Creating stronger incentives for Business New Brunswick staff to generate new jobs in the province makes a lot of sense, according to a research director at the Atlantic Institute for Market Studies.

Ian Munro lauded the ideas put forth by public-policy expert Donald Savoie, which included slashing salaries for public servants and instituting a Margaret Thatcher-style reform of the civil service.

Thatcher cut more than 100,000 civil servants during her first seven years as prime minister to address perceived inefficiencies.

“Across the country, we tend to be overgoverned,” Munro said Monday. An abundance of civil servants not only hampers the private sector in its recruitment efforts, but also contributes to higher deficits, he said. This is especially problematic in have-not provinces such as New Brunswick, Munro added.

“The province needs to keep its eye on the fiscal ball, and one way to do that is to keep the public service in check.”

Savoie’s suggestion to cut salaries for Business New Brunswick employees and adopt a commission-based approach would also help spur growth, Munro added.

“A group intended to inspire, enhance and promote the private sector in the province, having them work more along the lines of private-sector business incentives seems like quite a sensible idea,” he said.

Premier Shawn Graham defended Business New Brunswick’s work during a job announcement in Moncton, calling the staff “exceptional.”

“We have embarked upon job creation as a key priority,” Graham said. “Job creation was not a priority of the previous government.”

Business New Brunswick Minister Greg Byrne said he would welcome new ideas, but did not foresee sweeping reforms in the near future.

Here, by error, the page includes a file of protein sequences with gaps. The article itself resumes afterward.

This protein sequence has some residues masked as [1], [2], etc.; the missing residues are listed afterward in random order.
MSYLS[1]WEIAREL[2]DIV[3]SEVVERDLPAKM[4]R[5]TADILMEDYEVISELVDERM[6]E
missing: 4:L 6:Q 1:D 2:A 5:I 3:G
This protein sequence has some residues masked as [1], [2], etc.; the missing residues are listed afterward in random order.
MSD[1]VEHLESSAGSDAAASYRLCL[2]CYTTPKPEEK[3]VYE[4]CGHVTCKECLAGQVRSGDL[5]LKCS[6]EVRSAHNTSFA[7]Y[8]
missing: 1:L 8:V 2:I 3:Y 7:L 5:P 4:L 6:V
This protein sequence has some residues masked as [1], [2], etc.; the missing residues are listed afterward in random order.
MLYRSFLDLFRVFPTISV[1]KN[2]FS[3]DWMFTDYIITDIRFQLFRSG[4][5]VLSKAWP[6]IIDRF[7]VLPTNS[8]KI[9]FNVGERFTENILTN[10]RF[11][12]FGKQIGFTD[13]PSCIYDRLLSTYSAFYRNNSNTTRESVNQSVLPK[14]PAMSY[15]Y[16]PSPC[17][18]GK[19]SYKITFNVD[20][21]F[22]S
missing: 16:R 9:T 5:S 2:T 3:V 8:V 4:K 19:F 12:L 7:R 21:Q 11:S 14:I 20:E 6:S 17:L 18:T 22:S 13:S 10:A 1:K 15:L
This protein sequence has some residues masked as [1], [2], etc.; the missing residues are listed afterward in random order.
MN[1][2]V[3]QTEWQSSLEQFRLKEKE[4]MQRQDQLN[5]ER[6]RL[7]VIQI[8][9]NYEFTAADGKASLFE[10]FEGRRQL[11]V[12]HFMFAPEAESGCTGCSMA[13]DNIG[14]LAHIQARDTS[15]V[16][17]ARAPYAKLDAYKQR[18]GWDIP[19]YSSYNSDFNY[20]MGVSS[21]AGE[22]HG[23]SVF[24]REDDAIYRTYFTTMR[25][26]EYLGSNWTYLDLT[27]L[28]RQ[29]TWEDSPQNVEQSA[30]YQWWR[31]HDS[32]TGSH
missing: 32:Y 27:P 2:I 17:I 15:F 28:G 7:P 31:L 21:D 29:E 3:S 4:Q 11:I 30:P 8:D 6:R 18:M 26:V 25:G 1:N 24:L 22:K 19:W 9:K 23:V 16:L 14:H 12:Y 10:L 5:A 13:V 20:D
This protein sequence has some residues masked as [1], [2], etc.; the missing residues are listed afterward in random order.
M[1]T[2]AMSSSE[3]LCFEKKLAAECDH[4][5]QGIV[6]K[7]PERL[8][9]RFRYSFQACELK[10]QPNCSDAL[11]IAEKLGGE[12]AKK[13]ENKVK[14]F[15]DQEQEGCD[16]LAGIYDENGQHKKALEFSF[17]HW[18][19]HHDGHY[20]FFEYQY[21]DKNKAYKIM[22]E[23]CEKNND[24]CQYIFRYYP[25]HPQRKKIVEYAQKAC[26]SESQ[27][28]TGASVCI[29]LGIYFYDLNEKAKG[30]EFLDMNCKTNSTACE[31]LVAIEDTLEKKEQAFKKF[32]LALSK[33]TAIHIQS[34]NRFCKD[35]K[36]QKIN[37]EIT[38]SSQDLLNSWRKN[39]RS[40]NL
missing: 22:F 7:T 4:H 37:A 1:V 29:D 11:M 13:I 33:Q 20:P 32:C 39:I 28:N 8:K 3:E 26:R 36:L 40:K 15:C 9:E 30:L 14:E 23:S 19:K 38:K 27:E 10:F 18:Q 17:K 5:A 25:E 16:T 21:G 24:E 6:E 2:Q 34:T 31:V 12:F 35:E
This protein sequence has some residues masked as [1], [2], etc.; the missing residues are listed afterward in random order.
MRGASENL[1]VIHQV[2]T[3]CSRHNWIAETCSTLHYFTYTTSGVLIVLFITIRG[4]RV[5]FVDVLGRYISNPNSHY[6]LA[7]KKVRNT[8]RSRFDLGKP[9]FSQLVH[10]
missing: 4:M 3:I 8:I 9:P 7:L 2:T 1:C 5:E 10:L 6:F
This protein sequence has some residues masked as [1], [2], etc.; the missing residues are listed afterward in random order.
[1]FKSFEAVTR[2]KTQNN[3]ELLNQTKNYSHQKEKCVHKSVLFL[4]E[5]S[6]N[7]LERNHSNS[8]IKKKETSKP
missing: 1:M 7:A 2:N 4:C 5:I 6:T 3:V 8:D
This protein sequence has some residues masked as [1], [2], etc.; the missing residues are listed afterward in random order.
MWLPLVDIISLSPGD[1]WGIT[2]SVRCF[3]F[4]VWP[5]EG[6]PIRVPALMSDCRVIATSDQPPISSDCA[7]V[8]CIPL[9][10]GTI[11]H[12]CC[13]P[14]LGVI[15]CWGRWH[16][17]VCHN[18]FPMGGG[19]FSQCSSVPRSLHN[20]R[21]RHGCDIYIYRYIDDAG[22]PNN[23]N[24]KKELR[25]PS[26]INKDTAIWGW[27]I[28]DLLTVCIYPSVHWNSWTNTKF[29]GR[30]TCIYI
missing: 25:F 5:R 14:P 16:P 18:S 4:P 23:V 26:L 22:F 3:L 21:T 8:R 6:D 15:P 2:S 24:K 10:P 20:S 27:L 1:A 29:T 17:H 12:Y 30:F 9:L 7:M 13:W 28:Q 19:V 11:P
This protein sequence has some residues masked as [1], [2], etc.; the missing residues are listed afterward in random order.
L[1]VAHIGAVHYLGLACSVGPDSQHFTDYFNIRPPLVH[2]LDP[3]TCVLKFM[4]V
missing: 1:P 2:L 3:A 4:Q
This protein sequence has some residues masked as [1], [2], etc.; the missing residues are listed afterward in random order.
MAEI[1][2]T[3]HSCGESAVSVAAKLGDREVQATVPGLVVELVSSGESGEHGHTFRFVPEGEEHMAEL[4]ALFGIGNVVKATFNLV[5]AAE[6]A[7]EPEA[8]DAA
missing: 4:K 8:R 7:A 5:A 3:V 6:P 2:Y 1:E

“It’s always interesting to have the debate in terms of what might be the best model,” Byrne said, but “it’s not something that we’re actively considering at this time.”

Tom Mann, executive director of the New Brunswick Union, disagreed with Savoie’s proposals.

Slashing staff in the civil service is a “20-year-old solution that didn’t work,” Mann said, noting we already tried to “pull a Thatcher” here in the early 1990s, when several thousand jobs in the sector were cut.

Doing so led to adverse effects on quality of life in the province, he noted, pointing to “fewer people dedicated to inspection of restaurants, fewer people testing the water we drink, fewer people investigating the safety quality of our highways.”

While there’s always room to increase productivity, cutting for the sake of cutting is not the answer, he added.

“We’ve got to think outside of that box,” Mann said. “There’s a level of absolutely necessary public services and to start to take away from that level is not going to improve our circumstances here in New Brunswick.”

The 47,035 employees in the New Brunswick public service are divided into three areas. Government departments employ 11,505 staff, while the school system, including teachers and district staff, has 16,734. Leading the pack is the hospital system, including nurses and other hospital employees, with 18,796 staff.

Since 2003, school staff have increased by about 800; hospital staff have increased by about 2,200; and departmental staff have decreased by about 600.